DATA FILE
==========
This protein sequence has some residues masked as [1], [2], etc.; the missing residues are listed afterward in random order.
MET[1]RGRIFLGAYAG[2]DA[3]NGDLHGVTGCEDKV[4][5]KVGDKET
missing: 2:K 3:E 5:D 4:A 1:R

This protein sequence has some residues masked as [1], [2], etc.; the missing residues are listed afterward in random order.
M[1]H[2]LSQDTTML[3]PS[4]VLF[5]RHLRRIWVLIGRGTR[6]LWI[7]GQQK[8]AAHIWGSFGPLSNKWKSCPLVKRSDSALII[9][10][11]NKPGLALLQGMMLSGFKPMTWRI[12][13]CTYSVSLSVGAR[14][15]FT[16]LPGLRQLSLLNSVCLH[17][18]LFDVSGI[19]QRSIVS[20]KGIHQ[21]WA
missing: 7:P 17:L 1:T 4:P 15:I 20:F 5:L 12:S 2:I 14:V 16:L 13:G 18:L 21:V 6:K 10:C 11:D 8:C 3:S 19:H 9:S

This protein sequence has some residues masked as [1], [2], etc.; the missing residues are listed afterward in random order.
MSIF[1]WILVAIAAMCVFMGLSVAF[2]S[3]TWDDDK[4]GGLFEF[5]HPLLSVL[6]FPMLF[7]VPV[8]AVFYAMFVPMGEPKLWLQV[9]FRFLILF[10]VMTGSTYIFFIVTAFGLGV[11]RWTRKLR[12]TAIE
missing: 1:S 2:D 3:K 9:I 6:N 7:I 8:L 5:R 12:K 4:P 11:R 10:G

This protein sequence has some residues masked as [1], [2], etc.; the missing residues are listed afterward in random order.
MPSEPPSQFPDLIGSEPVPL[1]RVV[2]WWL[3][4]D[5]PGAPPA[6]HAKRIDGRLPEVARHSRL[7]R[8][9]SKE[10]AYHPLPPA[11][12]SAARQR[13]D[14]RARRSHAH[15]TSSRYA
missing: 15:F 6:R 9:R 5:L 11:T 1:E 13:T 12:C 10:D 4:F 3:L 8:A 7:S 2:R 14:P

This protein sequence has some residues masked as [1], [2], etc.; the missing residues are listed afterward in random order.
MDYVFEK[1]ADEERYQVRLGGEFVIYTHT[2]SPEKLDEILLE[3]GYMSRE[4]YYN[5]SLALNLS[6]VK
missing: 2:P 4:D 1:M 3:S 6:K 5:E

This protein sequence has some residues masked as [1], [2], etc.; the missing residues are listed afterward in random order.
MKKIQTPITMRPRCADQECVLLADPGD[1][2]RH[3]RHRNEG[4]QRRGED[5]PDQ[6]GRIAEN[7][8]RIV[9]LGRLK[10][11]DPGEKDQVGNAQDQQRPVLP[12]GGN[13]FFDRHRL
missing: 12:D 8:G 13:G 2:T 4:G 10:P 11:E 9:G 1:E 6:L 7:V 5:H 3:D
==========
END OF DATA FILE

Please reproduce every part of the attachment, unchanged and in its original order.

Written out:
This protein sequence has some residues masked as [1], [2], etc.; the missing residues are listed afterward in random order.
MET[1]RGRIFLGAYAG[2]DA[3]NGDLHGVTGCEDKV[4][5]KVGDKET
missing: 2:K 3:E 5:D 4:A 1:R

This protein sequence has some residues masked as [1], [2], etc.; the missing residues are listed afterward in random order.
M[1]H[2]LSQDTTML[3]PS[4]VLF[5]RHLRRIWVLIGRGTR[6]LWI[7]GQQK[8]AAHIWGSFGPLSNKWKSCPLVKRSDSALII[9][10][11]NKPGLALLQGMMLSGFKPMTWRI[12][13]CTYSVSLSVGAR[14][15]FT[16]LPGLRQLSLLNSVCLH[17][18]LFDVSGI[19]QRSIVS[20]KGIHQ[21]WA
missing: 7:P 17:L 1:T 4:P 15:I 20:F 5:L 12:S 2:I 14:V 16:L 13:G 18:L 21:V 6:K 10:C 11:D 8:C 3:S 19:H 9:S

This protein sequence has some residues masked as [1], [2], etc.; the missing residues are listed afterward in random order.
MSIF[1]WILVAIAAMCVFMGLSVAF[2]S[3]TWDDDK[4]GGLFEF[5]HPLLSVL[6]FPMLF[7]VPV[8]AVFYAMFVPMGEPKLWLQV[9]FRFLILF[10]VMTGSTYIFFIVTAFGLGV[11]RWTRKLR[12]TAIE
missing: 1:S 2:D 3:K 9:I 6:N 7:I 8:L 5:R 12:K 4:P 11:R 10:G

This protein sequence has some residues masked as [1], [2], etc.; the missing residues are listed afterward in random order.
MPSEPPSQFPDLIGSEPVPL[1]RVV[2]WWL[3][4]D[5]PGAPPA[6]HAKRIDGRLPEVARHSRL[7]R[8][9]SKE[10]AYHPLPPA[11][12]SAARQR[13]D[14]RARRSHAH[15]TSSRYA
missing: 15:F 6:R 9:R 5:L 11:T 1:E 13:T 12:C 10:D 4:F 3:L 8:A 7:S 2:R 14:P

This protein sequence has some residues masked as [1], [2], etc.; the missing residues are listed afterward in random order.
MDYVFEK[1]ADEERYQVRLGGEFVIYTHT[2]SPEKLDEILLE[3]GYMSRE[4]YYN[5]SLALNLS[6]VK
missing: 2:P 4:D 1:M 3:S 6:K 5:E

This protein sequence has some residues masked as [1], [2], etc.; the missing residues are listed afterward in random order.
MKKIQTPITMRPRCADQECVLLADPGD[1][2]RH[3]RHRNEG[4]QRRGED[5]PDQ[6]GRIAEN[7][8]RIV[9]LGRLK[10][11]DPGEKDQVGNAQDQQRPVLP[12]GGN[13]FFDRHRL
missing: 12:D 8:G 13:G 2:T 4:G 10:P 11:E 9:G 1:E 6:L 7:V 5:H 3:D